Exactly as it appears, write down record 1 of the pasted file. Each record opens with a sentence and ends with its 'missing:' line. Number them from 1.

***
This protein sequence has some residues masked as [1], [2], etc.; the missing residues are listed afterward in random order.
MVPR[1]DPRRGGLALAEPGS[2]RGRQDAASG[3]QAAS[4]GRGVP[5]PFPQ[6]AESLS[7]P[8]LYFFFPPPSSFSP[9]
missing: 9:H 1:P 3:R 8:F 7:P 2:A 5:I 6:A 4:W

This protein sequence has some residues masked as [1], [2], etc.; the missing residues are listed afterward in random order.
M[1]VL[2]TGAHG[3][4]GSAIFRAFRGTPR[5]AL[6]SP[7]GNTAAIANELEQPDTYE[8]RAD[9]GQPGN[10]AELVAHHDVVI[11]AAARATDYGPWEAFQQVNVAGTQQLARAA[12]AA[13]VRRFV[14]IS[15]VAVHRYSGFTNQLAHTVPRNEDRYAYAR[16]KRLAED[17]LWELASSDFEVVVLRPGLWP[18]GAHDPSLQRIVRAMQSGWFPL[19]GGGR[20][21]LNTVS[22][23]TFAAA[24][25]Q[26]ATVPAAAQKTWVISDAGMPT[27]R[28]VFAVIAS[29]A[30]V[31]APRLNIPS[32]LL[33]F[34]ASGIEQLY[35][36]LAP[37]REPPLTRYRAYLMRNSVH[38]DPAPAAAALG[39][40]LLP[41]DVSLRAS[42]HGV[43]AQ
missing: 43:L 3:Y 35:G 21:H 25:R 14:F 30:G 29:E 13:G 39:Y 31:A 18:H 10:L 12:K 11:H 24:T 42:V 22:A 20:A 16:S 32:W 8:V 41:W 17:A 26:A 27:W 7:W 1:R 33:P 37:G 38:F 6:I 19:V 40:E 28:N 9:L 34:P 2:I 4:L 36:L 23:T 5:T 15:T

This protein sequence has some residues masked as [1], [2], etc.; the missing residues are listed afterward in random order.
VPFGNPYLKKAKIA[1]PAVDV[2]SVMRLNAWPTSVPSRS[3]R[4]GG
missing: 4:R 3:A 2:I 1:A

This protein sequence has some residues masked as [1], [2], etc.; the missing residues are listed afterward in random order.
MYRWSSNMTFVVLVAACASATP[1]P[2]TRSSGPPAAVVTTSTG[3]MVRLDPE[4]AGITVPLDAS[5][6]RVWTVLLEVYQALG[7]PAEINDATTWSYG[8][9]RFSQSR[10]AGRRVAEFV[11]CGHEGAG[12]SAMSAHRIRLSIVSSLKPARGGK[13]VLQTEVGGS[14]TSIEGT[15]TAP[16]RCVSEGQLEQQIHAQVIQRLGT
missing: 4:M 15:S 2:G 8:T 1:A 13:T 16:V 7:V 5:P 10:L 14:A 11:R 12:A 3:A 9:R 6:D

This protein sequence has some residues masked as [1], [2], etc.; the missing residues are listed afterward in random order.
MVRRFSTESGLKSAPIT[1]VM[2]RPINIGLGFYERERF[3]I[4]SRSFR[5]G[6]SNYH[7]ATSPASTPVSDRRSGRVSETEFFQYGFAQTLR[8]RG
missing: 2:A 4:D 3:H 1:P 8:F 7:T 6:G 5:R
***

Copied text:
This protein sequence has some residues masked as [1], [2], etc.; the missing residues are listed afterward in random order.
MVPR[1]DPRRGGLALAEPGS[2]RGRQDAASG[3]QAAS[4]GRGVP[5]PFPQ[6]AESLS[7]P[8]LYFFFPPPSSFSP[9]
missing: 9:H 1:P 3:R 8:F 7:P 2:A 5:I 6:A 4:W